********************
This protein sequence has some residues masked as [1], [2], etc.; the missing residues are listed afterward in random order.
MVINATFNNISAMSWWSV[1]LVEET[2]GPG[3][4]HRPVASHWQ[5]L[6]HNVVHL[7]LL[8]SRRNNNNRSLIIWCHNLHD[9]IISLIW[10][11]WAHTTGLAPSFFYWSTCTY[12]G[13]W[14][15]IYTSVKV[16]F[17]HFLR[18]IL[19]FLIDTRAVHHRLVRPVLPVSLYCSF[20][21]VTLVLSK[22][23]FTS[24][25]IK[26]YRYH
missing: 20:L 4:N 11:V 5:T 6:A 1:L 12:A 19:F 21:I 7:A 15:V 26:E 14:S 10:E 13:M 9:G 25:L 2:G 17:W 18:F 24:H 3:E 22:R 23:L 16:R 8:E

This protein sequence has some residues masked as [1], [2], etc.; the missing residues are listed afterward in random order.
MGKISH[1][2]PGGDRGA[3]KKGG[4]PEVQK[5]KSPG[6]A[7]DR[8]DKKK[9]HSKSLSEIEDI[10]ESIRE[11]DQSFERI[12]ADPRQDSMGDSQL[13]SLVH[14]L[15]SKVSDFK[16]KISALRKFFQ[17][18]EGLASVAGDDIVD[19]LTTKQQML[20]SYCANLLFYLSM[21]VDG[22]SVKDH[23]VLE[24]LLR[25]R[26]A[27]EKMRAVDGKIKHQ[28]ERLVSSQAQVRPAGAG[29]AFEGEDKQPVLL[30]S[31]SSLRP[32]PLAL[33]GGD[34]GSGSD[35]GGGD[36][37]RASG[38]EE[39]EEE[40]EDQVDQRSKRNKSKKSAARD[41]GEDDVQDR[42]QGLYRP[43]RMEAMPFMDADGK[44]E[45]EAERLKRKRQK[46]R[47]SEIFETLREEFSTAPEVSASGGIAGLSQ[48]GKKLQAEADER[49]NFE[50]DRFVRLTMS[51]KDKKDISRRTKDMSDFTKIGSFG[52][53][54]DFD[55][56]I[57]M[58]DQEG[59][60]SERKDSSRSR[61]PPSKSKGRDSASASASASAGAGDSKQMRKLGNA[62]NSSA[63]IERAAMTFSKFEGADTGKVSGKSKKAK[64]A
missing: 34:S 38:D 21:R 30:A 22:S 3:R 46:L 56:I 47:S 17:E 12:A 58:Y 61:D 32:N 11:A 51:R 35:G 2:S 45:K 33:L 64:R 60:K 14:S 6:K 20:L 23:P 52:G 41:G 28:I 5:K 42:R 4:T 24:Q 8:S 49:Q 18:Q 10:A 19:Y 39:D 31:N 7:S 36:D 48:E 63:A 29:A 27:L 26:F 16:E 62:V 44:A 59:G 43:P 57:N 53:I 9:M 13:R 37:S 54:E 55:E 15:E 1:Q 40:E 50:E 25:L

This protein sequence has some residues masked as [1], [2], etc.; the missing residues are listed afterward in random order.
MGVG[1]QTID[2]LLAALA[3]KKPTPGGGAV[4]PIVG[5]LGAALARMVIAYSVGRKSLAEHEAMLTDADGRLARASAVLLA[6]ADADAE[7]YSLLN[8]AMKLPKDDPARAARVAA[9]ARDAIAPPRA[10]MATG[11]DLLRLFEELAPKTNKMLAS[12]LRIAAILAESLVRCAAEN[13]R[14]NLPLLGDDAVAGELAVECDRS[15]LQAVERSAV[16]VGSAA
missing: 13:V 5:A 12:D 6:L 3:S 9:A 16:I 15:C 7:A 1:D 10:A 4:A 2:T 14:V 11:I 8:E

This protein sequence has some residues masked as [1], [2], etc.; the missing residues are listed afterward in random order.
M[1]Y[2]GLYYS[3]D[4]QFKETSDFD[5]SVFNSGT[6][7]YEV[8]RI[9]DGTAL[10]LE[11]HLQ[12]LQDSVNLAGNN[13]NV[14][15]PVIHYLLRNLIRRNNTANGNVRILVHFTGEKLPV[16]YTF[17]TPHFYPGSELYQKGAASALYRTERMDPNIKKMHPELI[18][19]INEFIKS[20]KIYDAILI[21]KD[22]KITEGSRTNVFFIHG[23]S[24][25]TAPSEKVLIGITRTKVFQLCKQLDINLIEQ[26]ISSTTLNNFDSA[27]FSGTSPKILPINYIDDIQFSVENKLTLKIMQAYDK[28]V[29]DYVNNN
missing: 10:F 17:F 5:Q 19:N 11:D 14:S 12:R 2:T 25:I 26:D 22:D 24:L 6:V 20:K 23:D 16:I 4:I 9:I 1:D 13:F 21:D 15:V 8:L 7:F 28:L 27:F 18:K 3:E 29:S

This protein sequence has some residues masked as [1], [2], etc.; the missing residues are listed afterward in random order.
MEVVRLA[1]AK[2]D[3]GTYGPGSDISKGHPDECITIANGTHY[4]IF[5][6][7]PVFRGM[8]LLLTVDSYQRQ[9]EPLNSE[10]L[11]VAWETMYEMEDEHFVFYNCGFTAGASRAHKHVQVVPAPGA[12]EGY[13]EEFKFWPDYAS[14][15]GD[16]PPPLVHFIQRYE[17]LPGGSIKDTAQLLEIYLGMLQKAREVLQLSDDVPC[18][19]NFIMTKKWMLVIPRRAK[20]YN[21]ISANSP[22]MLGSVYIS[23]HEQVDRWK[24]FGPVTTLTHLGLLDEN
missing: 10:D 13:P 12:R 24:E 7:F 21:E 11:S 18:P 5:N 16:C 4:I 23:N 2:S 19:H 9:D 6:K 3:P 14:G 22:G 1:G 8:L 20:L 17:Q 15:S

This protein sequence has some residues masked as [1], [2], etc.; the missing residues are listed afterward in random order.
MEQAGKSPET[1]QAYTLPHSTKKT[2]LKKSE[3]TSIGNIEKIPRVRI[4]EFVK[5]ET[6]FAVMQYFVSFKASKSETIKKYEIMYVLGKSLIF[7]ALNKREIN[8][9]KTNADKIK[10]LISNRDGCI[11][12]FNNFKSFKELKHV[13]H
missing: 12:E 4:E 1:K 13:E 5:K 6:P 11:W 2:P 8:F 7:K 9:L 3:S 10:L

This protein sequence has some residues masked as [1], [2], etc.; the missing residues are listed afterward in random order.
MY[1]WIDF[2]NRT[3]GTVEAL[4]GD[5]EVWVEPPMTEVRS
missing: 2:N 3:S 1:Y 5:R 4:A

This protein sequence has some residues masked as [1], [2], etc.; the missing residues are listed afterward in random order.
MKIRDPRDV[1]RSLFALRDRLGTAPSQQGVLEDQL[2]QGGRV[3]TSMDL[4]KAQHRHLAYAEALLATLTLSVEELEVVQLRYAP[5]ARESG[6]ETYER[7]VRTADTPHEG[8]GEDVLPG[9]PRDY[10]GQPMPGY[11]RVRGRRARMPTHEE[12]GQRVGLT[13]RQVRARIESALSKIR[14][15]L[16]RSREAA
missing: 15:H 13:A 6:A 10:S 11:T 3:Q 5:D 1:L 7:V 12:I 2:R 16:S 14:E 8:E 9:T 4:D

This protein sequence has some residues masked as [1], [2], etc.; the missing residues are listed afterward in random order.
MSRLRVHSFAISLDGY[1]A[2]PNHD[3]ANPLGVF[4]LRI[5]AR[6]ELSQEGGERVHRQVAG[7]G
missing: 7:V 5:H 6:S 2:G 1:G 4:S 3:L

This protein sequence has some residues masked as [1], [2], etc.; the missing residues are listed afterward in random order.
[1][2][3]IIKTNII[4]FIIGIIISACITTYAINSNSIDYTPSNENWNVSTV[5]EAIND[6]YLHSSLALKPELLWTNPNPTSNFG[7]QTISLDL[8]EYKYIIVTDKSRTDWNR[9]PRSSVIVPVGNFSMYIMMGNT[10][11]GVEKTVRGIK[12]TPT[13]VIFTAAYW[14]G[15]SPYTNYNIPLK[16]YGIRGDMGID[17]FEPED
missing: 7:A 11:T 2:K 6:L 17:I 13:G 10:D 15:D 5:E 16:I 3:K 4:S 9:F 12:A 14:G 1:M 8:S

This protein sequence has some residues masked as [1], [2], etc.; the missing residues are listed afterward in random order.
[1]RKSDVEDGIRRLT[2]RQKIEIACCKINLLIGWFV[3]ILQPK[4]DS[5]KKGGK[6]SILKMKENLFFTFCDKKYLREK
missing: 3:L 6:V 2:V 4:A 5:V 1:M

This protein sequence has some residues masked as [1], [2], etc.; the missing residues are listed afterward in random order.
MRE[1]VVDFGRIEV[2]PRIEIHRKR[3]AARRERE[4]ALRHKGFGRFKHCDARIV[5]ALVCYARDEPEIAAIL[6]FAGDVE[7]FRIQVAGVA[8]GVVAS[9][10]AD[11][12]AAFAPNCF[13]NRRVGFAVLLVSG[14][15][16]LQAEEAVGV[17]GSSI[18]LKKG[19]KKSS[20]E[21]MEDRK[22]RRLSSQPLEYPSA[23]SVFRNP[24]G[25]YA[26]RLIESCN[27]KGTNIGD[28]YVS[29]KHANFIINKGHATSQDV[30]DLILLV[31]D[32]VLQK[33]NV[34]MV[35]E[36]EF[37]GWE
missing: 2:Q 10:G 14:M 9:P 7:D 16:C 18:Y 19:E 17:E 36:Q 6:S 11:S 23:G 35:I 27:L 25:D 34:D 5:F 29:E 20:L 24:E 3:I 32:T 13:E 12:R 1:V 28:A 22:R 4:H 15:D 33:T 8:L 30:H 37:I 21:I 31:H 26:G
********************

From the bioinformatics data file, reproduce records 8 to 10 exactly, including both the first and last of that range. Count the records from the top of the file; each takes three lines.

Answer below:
This protein sequence has some residues masked as [1], [2], etc.; the missing residues are listed afterward in random order.
MKIRDPRDV[1]RSLFALRDRLGTAPSQQGVLEDQL[2]QGGRV[3]TSMDL[4]KAQHRHLAYAEALLATLTLSVEELEVVQLRYAP[5]ARESG[6]ETYER[7]VRTADTPHEG[8]GEDVLPG[9]PRDY[10]GQPMPGY[11]RVRGRRARMPTHEE[12]GQRVGLT[13]RQVRARIESALSKIR[14][15]L[16]RSREAA
missing: 15:H 13:A 6:A 10:S 11:T 3:Q 5:D 1:L 7:V 12:I 2:R 16:S 14:E 8:E 9:T 4:D

This protein sequence has some residues masked as [1], [2], etc.; the missing residues are listed afterward in random order.
MSRLRVHSFAISLDGY[1]A[2]PNHD[3]ANPLGVF[4]LRI[5]AR[6]ELSQEGGERVHRQVAG[7]G
missing: 7:V 5:H 6:S 2:G 1:G 4:S 3:L

This protein sequence has some residues masked as [1], [2], etc.; the missing residues are listed afterward in random order.
[1][2][3]IIKTNII[4]FIIGIIISACITTYAINSNSIDYTPSNENWNVSTV[5]EAIND[6]YLHSSLALKPELLWTNPNPTSNFG[7]QTISLDL[8]EYKYIIVTDKSRTDWNR[9]PRSSVIVPVGNFSMYIMMGNT[10][11]GVEKTVRGIK[12]TPT[13]VIFTAAYW[14]G[15]SPYTNYNIPLK[16]YGIRGDMGID[17]FEPED
missing: 7:A 11:T 2:K 6:L 17:I 13:G 10:D 15:D 5:E 16:I 3:K 4:S 9:F 12:A 14:G 1:M 8:S